Ananda, Guardian of the Dharma
Ananda, Guardian of the Dharma
Ananda was a first cousin of Gautama Buddha and is one of the ten principal disciples of the Buddha. It is believed that Ananda had the most retentive memory. Since the sutras of Sutta Pitaka that was shared during the First Buddhist council was from his recollection of the teaching of Buddha. Hence due to this reason, Ananda was considered as the Guardian of the Dharma.
As mentioned in the Buddhist tradition, every Buddha has two chief disciples along with one attendant. In case of Gautama Buddha, his chief disciples were Sariputta and Maudgalyayanaand his attendant was Ananda.
Nature of Ananda as mentioned in Pali Canon
Ananda was the first cousin of the Buddha. His mother was Mrigi as mentioned in Mahavastu. It is recorded that Ananda became the Buddha's personal attendant only in the twentieth year of the Buddha's ministry. As he became personal attendant, he accompanied the Buddha on most of his wanderings. He also took part in many of the recorded dialogues. He was the subject of the public speech delivered by the Buddha just before the Buddha's Parinirvana. Hence, we can assume that Ananda was the man who is kind, unselfish, popular and thoughtful toward others.
His generousness can also be known through the list of the disciples mentioned in the Anguttara Nikaya. In this list, Ananda is mentioned five times more often than any other disciples in different categories. It is also believed that the Buddha sometimes asked Anada to substitute for him as a teacher. But Ananda refused to state that he would not have presented the teachings in a similar manner.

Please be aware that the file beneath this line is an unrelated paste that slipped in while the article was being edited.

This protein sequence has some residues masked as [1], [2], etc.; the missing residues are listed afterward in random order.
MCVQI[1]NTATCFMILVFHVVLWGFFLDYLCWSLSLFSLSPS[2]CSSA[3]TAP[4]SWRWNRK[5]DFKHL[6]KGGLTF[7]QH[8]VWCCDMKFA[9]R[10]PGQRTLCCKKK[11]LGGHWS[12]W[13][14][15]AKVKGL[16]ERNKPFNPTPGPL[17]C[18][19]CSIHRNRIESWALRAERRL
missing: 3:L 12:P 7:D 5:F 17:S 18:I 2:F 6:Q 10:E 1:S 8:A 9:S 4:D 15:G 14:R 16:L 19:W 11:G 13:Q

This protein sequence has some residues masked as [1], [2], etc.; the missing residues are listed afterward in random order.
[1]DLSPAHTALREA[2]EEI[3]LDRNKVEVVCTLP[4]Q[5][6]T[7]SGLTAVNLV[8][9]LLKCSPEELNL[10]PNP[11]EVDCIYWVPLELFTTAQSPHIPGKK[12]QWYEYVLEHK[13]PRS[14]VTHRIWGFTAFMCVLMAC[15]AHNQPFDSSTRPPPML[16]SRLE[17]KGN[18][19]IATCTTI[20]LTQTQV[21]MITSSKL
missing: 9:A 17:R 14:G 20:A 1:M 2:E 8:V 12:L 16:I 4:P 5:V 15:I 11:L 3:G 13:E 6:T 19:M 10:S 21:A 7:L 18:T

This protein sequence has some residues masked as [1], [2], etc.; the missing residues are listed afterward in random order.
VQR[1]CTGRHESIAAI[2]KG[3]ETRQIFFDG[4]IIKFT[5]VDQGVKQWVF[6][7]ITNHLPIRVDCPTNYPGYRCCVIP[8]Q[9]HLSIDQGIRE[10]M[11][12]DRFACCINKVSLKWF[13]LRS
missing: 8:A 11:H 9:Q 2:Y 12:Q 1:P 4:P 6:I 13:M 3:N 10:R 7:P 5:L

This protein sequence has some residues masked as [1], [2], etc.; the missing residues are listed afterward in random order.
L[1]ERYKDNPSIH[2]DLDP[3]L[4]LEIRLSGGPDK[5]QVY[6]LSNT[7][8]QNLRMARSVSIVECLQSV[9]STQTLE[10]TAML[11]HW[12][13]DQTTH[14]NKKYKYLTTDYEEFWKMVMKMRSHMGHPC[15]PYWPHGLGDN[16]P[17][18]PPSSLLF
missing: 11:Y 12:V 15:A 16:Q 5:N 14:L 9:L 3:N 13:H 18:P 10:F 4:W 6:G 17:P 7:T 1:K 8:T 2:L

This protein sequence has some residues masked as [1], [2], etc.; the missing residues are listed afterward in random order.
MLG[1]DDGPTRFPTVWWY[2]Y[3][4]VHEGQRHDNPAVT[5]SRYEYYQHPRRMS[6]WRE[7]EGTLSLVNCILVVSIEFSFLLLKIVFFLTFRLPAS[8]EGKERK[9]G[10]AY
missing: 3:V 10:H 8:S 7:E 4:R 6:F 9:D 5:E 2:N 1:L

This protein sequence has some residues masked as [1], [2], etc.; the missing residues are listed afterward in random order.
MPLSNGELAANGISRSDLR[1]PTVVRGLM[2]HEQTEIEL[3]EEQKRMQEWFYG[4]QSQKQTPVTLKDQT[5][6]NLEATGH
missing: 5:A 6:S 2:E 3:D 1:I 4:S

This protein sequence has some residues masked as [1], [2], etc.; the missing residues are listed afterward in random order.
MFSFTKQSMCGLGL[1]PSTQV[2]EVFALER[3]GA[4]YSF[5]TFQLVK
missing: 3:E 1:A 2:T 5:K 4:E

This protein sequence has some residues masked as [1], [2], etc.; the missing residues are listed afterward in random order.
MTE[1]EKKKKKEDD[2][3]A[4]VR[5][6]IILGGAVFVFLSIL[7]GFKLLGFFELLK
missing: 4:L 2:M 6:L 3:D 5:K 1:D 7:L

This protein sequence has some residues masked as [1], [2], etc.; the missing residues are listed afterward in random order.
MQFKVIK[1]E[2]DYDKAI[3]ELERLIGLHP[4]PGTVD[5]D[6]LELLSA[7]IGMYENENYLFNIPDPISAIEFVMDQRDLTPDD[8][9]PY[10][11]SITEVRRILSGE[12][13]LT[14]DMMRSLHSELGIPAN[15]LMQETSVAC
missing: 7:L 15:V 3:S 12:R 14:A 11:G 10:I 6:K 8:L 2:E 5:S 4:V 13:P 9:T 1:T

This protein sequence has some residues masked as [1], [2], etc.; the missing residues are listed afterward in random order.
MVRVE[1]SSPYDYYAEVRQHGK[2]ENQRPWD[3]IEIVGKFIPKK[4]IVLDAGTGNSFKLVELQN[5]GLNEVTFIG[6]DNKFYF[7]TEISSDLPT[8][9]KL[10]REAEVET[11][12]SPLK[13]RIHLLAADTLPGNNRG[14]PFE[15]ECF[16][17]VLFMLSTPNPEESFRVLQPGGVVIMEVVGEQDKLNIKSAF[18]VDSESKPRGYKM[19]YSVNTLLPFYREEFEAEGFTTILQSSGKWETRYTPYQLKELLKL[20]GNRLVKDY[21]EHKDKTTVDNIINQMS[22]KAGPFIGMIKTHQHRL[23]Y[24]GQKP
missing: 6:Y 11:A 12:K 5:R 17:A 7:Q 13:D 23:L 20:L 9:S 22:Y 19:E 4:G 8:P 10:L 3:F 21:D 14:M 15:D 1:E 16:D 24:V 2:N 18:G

Next generous work that Ananda did was the inclusion of women in the Sangha. It is recorded that upon request of Ananda to publicly recognize women as being equal to men in possessing the potential for awakening, the Buddha conceded and permitted the women to enter the Sangha. The first women to enter the sangha was his step-mother Mahapajapati. But the act was criticized following the parinirvana of the Buddha.
In contrast to major figures depicted in the Pali Canon, Ananda is presented as an imperfect, sympathetic figure. He mourns the deaths of both Sariputta and the Buddha. It is recorded in Theragatha that he experienced loneliness and isolation following the parinirvana of the Buddha.
As per Zen tradition, Ananda was considered to be the second Indian patriarch. He is often depicted with the Buddha alongside Mahakashyapa, the first Indian patriarch.
The First Council
Since Ananda was the attendant of the Buddha, he had played an important role in the first council. He was called upon to recite many of the discourses in the first Buddhist council. These recitations of the discourse later became the Sutta Pitaka of the Pali Canon.
Before the first Buddhist Council, it was suggested that Ananda should not be permitted to attend the Council because he was not yet an arahant. With desire within him, he focused all his efforts on the attainment of nirvana. He was able to reach the specified level of attainment before the council. Hence, he got the participation.
The Parinirvana of Ananda
Ananda attained parinirvana in mid-air over the river Ganga. His body was auto-cremated and his relics were divided into four portions for the people of Rajargrha, the people of Vaishali, the Nagas, and the Gods.
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